slow lane life 3

slow lane life 3

Monday, 20 February 2017

And suddenly


February rattled along at speed too; Spring is just about here, snowdrops everywhere, and violets just up the road, the wafting scent of daphne in the evenings, and very busy birds bustling about. I have tulip shoots everywhere, but for now, must content myself with shop-bought blooms.


I almost wrote that nothing much has happened here lately, but on reflection, it certainly has. Baby E and his mother came and went. He was such fun to have around, especially now that he is mobile. He bowled about speedily with his bandy-legged trundling walk, arms aloft for balance, making him H-shaped, and pursued his current fascination with opening and shutting doors. The small cupboard under the windowsill was the best - open it carefully, and BANG! it shut. Do it again. And again. And again. Make sure the sitting room door is closed. Every time anyone comes through it. Scuttle rapidly across the room, and shut that door firmly, even if someone is coming in, gingerly carrying a cup of tea. Naughtily, we left doors open deliberately, knowing that he would rise to the challenge.

And then they were gone, bearing a picnic for the train journey, and leaving the usual gaping hole in our lives. The role of grandparenting is so different from parenting; I have more understanding now of my own mother, who, I thought, over-indulged my son greatly when he was small, and irritated me at times in doing so. I would protest that he really didn't need a little present every time she went shopping, or to have his every wish met at once. And now I find myself doing pretty much the same things, happy to oblige a small, smiling, dimpled tyrant, happy to bend the rules, happy to get up early each day, welcoming the sleepy, smiley face, and most of all, happy to be Grandma.



The cats have caused some heartache. We had to say goodbye to dear old Catkin, probably about 18 years old now, and ready to go. I wanted the other cats to know she had died and not just gone missing, so we left her on view while The Gardener dug a hole in the garden. The other cats examined her very throughly as she lay in her cardboard box - they would not have dared get so close to her bad-tempered eminence in life. Then the lid was put on, and afterwards a little willow planted over her. Another era had passed.


Catkin's arch-rival and enemy, Lottie, has had a horrible time too.



Recently recovered from illness, she went to the vet for a routine dental clean and polish, and, to my guilt-ridden horror and surprise, emerged bloody and drooling, after having five extractions. The others were terrified, spitting and running away from her, but after a day or two of recovery, medication and a thorough wash, Lottie's position as queen of the household was re-established, to everyone's satisfaction. 

A friend has been to stay, newly-diagnosed with breast cancer, reeling with shock, needing to talk, and we have spent the weekend walking on the beach, eating, drinking herbal tea (well, not me....), researching - oh so many sources of information, often quite contradictory - on diet, preparing for chemotherapy, surgery, and how to stay relatively sane during this most terrifying process. Ironically, she has never looked as well as she does at present, each week and each test yielding more and more bad news.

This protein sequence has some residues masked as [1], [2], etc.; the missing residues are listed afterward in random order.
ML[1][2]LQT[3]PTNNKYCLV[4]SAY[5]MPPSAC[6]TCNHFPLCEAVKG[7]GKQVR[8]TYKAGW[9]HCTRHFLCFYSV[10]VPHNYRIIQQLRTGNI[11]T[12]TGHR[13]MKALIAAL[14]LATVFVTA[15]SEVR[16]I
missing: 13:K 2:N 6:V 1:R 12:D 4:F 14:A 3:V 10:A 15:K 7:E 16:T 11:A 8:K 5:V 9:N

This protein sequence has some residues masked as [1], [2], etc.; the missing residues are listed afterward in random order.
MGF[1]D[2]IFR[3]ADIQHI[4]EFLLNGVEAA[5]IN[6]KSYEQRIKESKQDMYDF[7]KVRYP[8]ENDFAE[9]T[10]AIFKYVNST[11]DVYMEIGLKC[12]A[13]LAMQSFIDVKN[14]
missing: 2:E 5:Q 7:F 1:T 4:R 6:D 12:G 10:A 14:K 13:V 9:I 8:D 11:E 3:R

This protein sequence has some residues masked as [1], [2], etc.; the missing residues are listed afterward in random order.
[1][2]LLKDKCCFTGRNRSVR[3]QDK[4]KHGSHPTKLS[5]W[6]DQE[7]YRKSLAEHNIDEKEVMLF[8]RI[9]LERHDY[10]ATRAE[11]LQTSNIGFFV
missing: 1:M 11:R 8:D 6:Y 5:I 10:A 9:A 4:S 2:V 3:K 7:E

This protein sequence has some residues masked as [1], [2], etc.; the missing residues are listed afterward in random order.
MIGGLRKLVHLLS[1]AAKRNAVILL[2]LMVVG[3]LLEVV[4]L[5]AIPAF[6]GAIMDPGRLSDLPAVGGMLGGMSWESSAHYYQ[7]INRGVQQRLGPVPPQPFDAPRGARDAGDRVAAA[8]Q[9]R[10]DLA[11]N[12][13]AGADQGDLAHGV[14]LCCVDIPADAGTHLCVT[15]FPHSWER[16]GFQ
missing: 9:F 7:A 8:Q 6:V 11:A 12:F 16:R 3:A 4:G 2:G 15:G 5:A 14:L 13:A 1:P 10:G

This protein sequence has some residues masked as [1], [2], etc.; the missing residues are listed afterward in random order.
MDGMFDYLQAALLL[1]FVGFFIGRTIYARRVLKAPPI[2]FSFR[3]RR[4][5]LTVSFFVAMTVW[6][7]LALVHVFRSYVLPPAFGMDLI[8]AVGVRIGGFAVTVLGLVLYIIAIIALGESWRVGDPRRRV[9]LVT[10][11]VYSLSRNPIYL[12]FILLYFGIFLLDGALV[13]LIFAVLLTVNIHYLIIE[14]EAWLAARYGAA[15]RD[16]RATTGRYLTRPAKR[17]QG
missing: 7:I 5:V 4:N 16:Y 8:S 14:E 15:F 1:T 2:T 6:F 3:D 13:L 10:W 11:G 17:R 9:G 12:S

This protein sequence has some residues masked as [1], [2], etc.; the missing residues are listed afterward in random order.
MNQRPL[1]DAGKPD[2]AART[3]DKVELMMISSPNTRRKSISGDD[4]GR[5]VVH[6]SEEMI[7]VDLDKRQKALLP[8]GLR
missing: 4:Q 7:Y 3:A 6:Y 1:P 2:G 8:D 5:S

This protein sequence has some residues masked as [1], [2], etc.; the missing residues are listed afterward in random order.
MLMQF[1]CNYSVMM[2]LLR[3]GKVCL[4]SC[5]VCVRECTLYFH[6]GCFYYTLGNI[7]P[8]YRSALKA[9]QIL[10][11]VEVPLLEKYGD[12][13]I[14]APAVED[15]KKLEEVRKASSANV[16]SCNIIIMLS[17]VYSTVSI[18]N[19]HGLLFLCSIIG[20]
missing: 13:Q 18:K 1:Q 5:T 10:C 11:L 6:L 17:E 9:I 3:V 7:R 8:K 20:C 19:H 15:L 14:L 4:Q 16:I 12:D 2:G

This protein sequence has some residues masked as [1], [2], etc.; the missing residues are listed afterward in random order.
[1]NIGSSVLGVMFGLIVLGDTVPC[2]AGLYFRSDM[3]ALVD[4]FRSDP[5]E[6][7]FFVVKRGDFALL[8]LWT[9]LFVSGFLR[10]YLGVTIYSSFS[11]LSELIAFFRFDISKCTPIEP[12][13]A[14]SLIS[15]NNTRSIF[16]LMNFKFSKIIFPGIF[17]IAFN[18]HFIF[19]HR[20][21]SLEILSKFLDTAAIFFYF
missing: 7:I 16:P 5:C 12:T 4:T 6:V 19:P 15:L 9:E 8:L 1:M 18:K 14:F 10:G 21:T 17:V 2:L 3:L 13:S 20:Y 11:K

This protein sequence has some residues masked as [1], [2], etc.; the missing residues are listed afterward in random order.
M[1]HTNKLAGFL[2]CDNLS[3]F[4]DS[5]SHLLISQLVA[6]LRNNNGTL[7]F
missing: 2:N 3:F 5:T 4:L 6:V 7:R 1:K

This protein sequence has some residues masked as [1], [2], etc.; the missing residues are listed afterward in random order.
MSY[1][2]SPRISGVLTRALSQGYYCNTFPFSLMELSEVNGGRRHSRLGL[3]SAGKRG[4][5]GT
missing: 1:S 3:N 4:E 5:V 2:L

Meanwhile, The Gardener has been laid low with an atrocious cold, not helped by worrying about having passed it on. And I have done what I always do - feeding everyone. I can't help myself - my mother and grandmother were exactly the same, using food as the medium to express love, care and concern, managing illness, anxiety, and coping with fear of the unknown. If you should ever come to visit, be prepared for this, and for being sent home with tuck parcels, containers of soup, or cake, farm eggs and possibly a couple of pounds on the hips. We all cope in our different ways; the Feeders amongst us know what we must do, and get busy with pots and pans.

I think I may be glad when February is over.

21 comments:

  1. I've been absent for a while and so may have missed it, but is Flossie ok? It's unusual for you not to memtion her. If I've touched a sore spot, I'm sorry.

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    1. Flossie was pronounced Absolutely Fine (and a good weight for a labrador!) at her recent annual check up. Although she yelped and carried on very wimpily when she had her ears looked at and her vaccination booster administered....

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  2. And I'm sorry about Catkin. Her attitude will be missed.

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    1. For a cat who did very little other than eat and sleep, her absence is oddly noticeable, and we miss her and her ready purr.

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  3. So much in this shortest month! Very sorry to hear of Catkin, but understand.And I hope other people pick up on the "lying in state" for other animals in the family.Poor Lottie, too!
    And I hope your friend gets all the support she'll need to face her dilemma.

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    1. Yes, I hate the idea of animals perhaps searching or waiting for a missing member of the group. Letting them see the body is important, I think. And our friend is amazed on a daily basis by the amount of emotional support and practical help she is being offered by other women. But such a difficult journey ahead for her!